An interview with Dr. Tim Flohrer: On Low Earth Orbit orbital debris mitigation, avoidance, and tracking

Eduardo Maristany* and Swetha Tadisina

Edited by Laura Shupp

Interview | Aug. 31 2023

*Email: eduardom@alum.mit.edu

DOI: 10.38105/spr.9xy5fs4fhi

Banner image made by Manraj Gill

Article Summary

MIT Science Policy Review spoke with Dr. Tim Flohrer about his perspective on policy and technological aspects of Low Earth Orbit (LEO) orbital debris mitigation, avoidance, and tracking. Dr. Flohrer is the Head of the Space Debris Office at the European Space Agency (ESA). He holds a PhD in Physics and Astronomy from the University of Bern and a Master’s in Geodesy from the Dresden University of Technology. He joined the Space Debris Office as an engineer in 2007 and since 2014, he has worked for ESA’s Space Situational Awareness Programme (SSA) and Space Safety Programme, and he currently leads activities addressing the monitoring of space debris. In parallel, he also supports operational collision avoidance activities for ESA and third-party missions, re-entry predictions, mitigation analyses, long-term predictions of the space debris environment, and space debris risk assessments. Additionally, he is a delegate to the Inter-Agency Space Debris Coordination Committee (IADC). Because of his ties to ESA and deep technological knowledge, he brings a valuable, and often overlooked, international perspective on the orbital debris mitigation, avoidance, and tracking space.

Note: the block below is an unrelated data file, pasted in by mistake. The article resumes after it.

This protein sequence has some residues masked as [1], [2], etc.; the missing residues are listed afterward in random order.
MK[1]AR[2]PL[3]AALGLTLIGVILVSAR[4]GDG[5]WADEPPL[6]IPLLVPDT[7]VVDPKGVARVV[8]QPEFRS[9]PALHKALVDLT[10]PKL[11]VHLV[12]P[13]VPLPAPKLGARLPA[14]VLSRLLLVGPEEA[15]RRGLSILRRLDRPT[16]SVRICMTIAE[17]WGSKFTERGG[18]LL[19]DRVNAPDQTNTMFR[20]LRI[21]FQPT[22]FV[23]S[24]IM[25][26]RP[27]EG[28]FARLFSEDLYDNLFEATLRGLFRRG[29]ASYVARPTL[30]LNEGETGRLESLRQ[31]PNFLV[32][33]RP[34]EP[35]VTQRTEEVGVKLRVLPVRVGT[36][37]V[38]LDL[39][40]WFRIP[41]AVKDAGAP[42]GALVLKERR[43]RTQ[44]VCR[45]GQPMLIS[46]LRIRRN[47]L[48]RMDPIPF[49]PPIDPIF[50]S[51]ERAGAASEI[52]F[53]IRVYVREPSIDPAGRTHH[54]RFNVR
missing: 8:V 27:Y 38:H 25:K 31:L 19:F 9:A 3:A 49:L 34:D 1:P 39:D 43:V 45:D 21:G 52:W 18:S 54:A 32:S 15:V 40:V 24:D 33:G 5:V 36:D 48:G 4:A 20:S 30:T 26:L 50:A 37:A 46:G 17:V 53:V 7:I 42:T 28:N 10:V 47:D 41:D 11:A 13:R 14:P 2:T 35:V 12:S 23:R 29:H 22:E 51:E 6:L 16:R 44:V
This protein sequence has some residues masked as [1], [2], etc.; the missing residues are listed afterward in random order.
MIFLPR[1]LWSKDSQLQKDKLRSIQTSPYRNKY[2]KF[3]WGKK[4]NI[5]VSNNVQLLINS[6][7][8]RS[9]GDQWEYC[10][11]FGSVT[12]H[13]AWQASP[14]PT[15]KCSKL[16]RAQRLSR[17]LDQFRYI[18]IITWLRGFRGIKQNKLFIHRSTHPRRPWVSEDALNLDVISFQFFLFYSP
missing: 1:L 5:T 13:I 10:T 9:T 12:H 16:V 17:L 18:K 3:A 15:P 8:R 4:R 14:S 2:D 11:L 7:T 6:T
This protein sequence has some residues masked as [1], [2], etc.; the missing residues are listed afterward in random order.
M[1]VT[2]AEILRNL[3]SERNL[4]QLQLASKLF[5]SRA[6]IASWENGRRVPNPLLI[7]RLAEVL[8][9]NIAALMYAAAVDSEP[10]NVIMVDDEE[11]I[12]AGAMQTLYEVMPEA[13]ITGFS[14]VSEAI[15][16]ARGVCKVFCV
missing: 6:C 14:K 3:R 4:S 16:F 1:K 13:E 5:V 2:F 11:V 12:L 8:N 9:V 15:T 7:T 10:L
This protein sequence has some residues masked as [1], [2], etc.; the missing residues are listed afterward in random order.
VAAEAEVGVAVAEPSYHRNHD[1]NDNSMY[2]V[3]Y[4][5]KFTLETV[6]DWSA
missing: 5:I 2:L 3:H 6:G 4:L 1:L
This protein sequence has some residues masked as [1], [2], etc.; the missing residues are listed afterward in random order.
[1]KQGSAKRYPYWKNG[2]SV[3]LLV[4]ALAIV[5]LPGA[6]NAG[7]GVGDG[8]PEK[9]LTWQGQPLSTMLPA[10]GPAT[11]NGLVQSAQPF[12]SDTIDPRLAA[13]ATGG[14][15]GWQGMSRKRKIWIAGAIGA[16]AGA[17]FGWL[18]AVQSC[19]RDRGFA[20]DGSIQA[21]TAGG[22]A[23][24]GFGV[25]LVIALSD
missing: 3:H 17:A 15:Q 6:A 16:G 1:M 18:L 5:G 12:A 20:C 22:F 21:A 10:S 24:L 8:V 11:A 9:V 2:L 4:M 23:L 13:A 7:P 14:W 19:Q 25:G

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Eduardo Maristany

Department of Aeronautics and Astronautics, Massachusetts Institute of Technology, Cambridge, MA

Swetha Tadisina

Engineering Studies Program, Dept. of Computer Science, Lafayette College, Easton, PA